Creating Ambiguity

Yesterday, I talked about how ambiguity in the creation of a world can make it more interesting than clear right/wrong binaries can. But how does one go about making a world in which these things are clearly ambiguous?

To understand that, it helps to understand how not to do it.

It’s pretty easy, and pretty common, to demonstrate that such and such a thing is patently false. Show no evidence whatsoever that it might be true, make sure that everyone who believes it is a fool, clearly brainwashed into it, or of no importance whatsoever (unless, of course, they’re a major character being set up to learn a lesson). If you’re not willing to go quite that far, then at least ensure that anyone who would argue in favor of the False Thing has to fall back on strawmen, ad hominems, non sequiturs, and generally bad argumentation, so that even people who don’t know from rhetoric know he sounds like an idiot. Turn the full scorn of your narrative voice on the concept and those who support it.

And of course, with those things that are definitely true, you do the opposite. Those who believe are noble, and intelligent, and well-reasoned—those who do not are clearly in denial, as they are ignoring the mountains of evidence right in front of their noses and coming up with convoluted explanations that Occam’s Razor cuts through like a bastard sword through taut tissue. And of course, it’s played up with terms of certainty, and… well, you get the idea.

Now, with ambiguity, it’s a bit tougher. Remember how in logic class, disproving statements like “All x are y” or “No z are q” was pretty easy? All you had to do was find one counterexample. But in the real world, it’s not that easy; people have an annoying tendency to call that counterexample a fluke, argue for reasons why it really does fit with the rule, or just plain ignore it. The characters are likely to, and so is the audience. So for any given element of the world which may or may not be true, you’ll need several counterexamples for both truth and falsehood. You’ll also need things that could be taken as evidence for both sides, and people who fervently believe, and people who don’t really care but wish these other people would shut up about it already (preferably spread out among both major and minor characters, and even among both protagonists and antagonists). If they argue, or when they argue, you can make one side more convincing than the other, but make sure both have enough good points that one can’t be completely sure.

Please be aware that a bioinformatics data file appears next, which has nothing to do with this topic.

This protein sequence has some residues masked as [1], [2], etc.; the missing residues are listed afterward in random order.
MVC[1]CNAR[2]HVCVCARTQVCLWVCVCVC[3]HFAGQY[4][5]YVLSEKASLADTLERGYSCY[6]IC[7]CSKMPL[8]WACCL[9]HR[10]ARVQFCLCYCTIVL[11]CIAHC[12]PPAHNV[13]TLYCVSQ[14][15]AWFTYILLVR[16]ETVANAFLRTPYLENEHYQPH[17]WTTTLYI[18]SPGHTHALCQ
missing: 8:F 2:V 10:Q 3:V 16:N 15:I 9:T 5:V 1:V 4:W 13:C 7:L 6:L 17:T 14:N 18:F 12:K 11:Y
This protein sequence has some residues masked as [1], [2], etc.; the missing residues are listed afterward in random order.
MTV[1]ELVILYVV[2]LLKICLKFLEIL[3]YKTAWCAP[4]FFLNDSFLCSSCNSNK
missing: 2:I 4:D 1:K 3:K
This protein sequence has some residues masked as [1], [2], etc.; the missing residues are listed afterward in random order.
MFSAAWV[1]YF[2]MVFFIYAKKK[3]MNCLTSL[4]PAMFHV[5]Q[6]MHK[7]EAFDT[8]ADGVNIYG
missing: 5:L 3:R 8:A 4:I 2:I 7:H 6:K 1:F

Yes, ambiguity is hard. But it’s a good way to demonstrate your skill, and can be beautiful when done well.

1 comment

  1. UZ says:

    You mean like that whole “millennium = 2000 / millennium = 2001″ thing, and how it mostly makes you remember that the calendar was invented by the pope (one of the earlier ones), and so it should have sounded a bit odd back in public school when someone described the formation of the Earth as happening around “4,000,000,000 BC” when the people who invented the “BC” part believe it’s a heresy, and that most people still don’t use the Common Era notation and that even the Common Era notation is still kind of bound to a particular religion, and that even so I still don’t care whether the millennium started in 2000 or 2001?

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